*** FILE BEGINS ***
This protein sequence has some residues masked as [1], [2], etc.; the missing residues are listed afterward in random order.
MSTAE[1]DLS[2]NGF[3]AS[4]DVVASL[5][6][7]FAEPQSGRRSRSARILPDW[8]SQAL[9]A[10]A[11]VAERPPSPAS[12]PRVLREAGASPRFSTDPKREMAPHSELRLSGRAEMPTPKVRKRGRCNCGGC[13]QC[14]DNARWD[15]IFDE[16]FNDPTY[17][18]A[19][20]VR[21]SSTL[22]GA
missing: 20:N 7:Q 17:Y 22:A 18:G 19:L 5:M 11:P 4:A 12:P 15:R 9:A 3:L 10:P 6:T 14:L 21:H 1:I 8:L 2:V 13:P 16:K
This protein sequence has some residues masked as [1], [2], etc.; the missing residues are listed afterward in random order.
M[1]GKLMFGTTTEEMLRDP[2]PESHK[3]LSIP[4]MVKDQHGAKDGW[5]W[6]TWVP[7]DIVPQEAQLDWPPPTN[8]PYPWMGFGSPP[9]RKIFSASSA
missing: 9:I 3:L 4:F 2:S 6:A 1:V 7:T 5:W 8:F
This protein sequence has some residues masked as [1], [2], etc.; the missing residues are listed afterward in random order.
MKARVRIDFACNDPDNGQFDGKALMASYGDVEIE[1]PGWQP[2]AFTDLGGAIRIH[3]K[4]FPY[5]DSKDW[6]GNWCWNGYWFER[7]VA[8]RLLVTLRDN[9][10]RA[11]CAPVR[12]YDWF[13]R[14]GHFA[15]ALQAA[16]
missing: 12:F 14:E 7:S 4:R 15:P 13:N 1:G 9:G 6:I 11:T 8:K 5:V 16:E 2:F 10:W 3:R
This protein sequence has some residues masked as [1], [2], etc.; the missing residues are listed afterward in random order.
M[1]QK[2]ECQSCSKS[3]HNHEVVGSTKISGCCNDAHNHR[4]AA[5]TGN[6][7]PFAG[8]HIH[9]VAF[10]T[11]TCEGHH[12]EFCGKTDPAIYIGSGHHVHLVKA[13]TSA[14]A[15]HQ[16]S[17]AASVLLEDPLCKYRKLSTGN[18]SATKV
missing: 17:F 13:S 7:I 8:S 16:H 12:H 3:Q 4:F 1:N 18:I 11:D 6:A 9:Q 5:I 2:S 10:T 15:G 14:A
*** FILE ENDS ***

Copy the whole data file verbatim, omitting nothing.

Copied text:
This protein sequence has some residues masked as [1], [2], etc.; the missing residues are listed afterward in random order.
MSTAE[1]DLS[2]NGF[3]AS[4]DVVASL[5][6][7]FAEPQSGRRSRSARILPDW[8]SQAL[9]A[10]A[11]VAERPPSPAS[12]PRVLREAGASPRFSTDPKREMAPHSELRLSGRAEMPTPKVRKRGRCNCGGC[13]QC[14]DNARWD[15]IFDE[16]FNDPTY[17][18]A[19][20]VR[21]SSTL[22]GA
missing: 20:N 7:Q 17:Y 22:A 18:G 19:L 5:M 11:P 4:A 12:P 15:R 9:A 3:L 10:P 6:T 14:L 21:H 1:I 8:L 2:V 13:P 16:K
This protein sequence has some residues masked as [1], [2], etc.; the missing residues are listed afterward in random order.
M[1]GKLMFGTTTEEMLRDP[2]PESHK[3]LSIP[4]MVKDQHGAKDGW[5]W[6]TWVP[7]DIVPQEAQLDWPPPTN[8]PYPWMGFGSPP[9]RKIFSASSA
missing: 9:I 3:L 4:F 2:S 6:A 1:V 7:T 5:W 8:F
This protein sequence has some residues masked as [1], [2], etc.; the missing residues are listed afterward in random order.
MKARVRIDFACNDPDNGQFDGKALMASYGDVEIE[1]PGWQP[2]AFTDLGGAIRIH[3]K[4]FPY[5]DSKDW[6]GNWCWNGYWFER[7]VA[8]RLLVTLRDN[9][10]RA[11]CAPVR[12]YDWF[13]R[14]GHFA[15]ALQAA[16]
missing: 12:F 14:E 7:S 4:R 15:P 13:N 1:G 9:G 6:I 11:T 8:K 5:V 16:E 2:F 10:W 3:R
This protein sequence has some residues masked as [1], [2], etc.; the missing residues are listed afterward in random order.
M[1]QK[2]ECQSCSKS[3]HNHEVVGSTKISGCCNDAHNHR[4]AA[5]TGN[6][7]PFAG[8]HIH[9]VAF[10]T[11]TCEGHH[12]EFCGKTDPAIYIGSGHHVHLVKA[13]TSA[14]A[15]HQ[16]S[17]AASVLLEDPLCKYRKLSTGN[18]SATKV
missing: 17:F 13:S 7:I 8:S 16:H 12:H 3:Q 4:F 1:N 18:I 11:D 6:A 9:Q 5:I 2:S 10:T 15:G 14:A